Weekly Newsletter: Heard Of Workout Mirrors? & Other Updates


World Athletics has rolled out an initiative called the Global Conversation with an aim to initiate dialogue and engage the entire international athletics community to shape the future direction of the sport. According to a press release, the purpose of the World Plan is to ” listen to the athletics community, to identify where the sport stands now throughout the world, and to establish a vision and direction for the period through to 2030″. Here are the other updates of the week:

Have You Heard Of Workout Mirrors?

With gyms closing down due to the Coronavirus pandemic, the smart mirror is making way into the home-gym space. According to Runner’s World, “Designed to be a minimalist addition to your decor, these fitness mirrors typically offer trainer-led classes (live or on-demand), performance metrics, and community interaction that makes you feel like you’re sweating alongside your friends, albeit in a pandemic-friendly way.” While these mirrors are quite expensive, the most common question asked is why not use a workout app? According to a fitness coach, the app is more of a guide, whereas the mirror is interactive and provides real-time perspective. More details here

Significance Of Nasal Breathing To Stay Fit

“The nose is for breathing, the mouth is for eating” – this is well understood in the yogic circles. Yogic science has in-depth literature on the significance of nasal breathing. Why is it important for fitness? A recent study, published in the International Journal of Kinesiology and Sports Science, involved 10 male and female runners who implemented nasal-only breathing for six months while exercising. The study concluded that the runners’ respiratory rate, which are breaths per minute, and ratio of oxygen intake to carbon dioxide output decreased during nasal breathing. Simply put – their bodies did not have to work as hard to get the same amount of oxygen. Read full article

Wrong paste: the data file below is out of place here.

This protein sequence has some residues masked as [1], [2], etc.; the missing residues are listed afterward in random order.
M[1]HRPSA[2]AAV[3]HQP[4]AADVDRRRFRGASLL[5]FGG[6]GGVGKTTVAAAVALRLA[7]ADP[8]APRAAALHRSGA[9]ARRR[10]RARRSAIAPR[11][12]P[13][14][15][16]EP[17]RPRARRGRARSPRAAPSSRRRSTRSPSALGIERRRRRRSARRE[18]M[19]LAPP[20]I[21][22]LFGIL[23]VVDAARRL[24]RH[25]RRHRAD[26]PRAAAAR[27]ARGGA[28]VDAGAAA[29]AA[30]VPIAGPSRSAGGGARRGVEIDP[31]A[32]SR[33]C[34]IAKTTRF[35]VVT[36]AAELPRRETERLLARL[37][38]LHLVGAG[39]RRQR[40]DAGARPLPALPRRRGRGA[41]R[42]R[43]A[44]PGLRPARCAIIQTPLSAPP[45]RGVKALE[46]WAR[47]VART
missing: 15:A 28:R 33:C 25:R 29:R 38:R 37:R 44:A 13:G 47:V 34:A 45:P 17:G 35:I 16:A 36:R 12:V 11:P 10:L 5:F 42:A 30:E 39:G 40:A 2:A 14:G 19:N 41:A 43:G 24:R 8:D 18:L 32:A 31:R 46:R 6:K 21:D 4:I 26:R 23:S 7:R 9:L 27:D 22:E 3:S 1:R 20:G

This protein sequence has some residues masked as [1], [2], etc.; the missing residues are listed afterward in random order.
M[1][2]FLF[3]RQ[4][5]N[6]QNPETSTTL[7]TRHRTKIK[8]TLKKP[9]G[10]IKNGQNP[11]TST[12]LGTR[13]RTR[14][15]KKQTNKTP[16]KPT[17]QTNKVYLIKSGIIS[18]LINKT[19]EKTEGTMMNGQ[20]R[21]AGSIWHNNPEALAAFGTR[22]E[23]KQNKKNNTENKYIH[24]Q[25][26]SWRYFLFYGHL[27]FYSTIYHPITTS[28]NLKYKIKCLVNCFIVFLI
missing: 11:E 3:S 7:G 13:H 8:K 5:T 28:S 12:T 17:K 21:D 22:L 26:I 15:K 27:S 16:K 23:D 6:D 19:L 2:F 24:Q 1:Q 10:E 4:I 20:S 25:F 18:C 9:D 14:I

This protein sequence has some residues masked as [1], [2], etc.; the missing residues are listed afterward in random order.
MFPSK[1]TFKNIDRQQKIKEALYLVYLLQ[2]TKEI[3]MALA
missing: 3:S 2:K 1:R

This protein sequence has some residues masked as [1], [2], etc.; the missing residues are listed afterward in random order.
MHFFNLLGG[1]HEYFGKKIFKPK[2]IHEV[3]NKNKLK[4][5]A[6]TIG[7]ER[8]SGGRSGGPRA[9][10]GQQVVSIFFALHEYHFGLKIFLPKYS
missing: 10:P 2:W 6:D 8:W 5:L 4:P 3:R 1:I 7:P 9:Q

Include Progression Runs In Your Training

Progression runs are one of the most effective workouts, especially used by elite distance runners to boost fitness, increase speed and endurance and for recovery. This workout, however, can be followed by regular and recreational runners. According to Podium Runner, “A progression run is any run in which you begin slowly and gradually increase your pace to finish faster than you started. There are many different types of progression runs and each has a slightly different goal: building fitness, sharpening up for races, developing speed and endurance, even enhancing recovery.” Detailed article here

Challenges Faced By Women Cyclists

The Covid-19 pandemic has changed the way we commute. While men are likely to use private vehicles, fewer women have access to personal mode of transportation. Public transport services are struggling to operate with social distances norms, cycling has become a viable option for women to cover short commutes. But there are concerns of poor infrastructure, safety on roads, a general disregard for cyclists. According to Scroll, “Many female cyclists have been targets of bikers who swerve very close. Women are often stared at, honked at, catcalled and harassed while using streets to cycle and walk.” Read full article

Very Short Workouts

Don’t have enough time for a workout? That’s really an excuse because all you need is 10 mins to fit in a high-intensity interval training (HIIT) workout in your busy schedule. The New York Times shares a few short HIIT workouts that have been scientifically proven to work. For a seven-minute workout, all you need is a pair of sneakers, a chair and a wall. This workout involves 12 exercises and combines “the benefits of a long run and a weight room workout into about seven minutes of steady discomfort”. Here’s the interactive article

A Few Useful & Not-So-Useful Running Facts

Running is an intense physical activity that requires mental preparedness and all your energy. Brendan Leonard’s book I Hate Running and You Can Too includes a funny, non-exhaustive list of running facts. For example: “The top recorded running speed of a human, sprinter Usain Bolt, is 27 miles per hour. The top speed of a running grizzly bear is 35 miles per hour. Data does not yet exist, however, on how fast a human can run while running from a bear.” Full list on Outside.

Finisher Newsdesk

Finisher Newsdesk

Running, cycling, ironman, training and nutrition news for amateur endurance athletes

Leave a Comment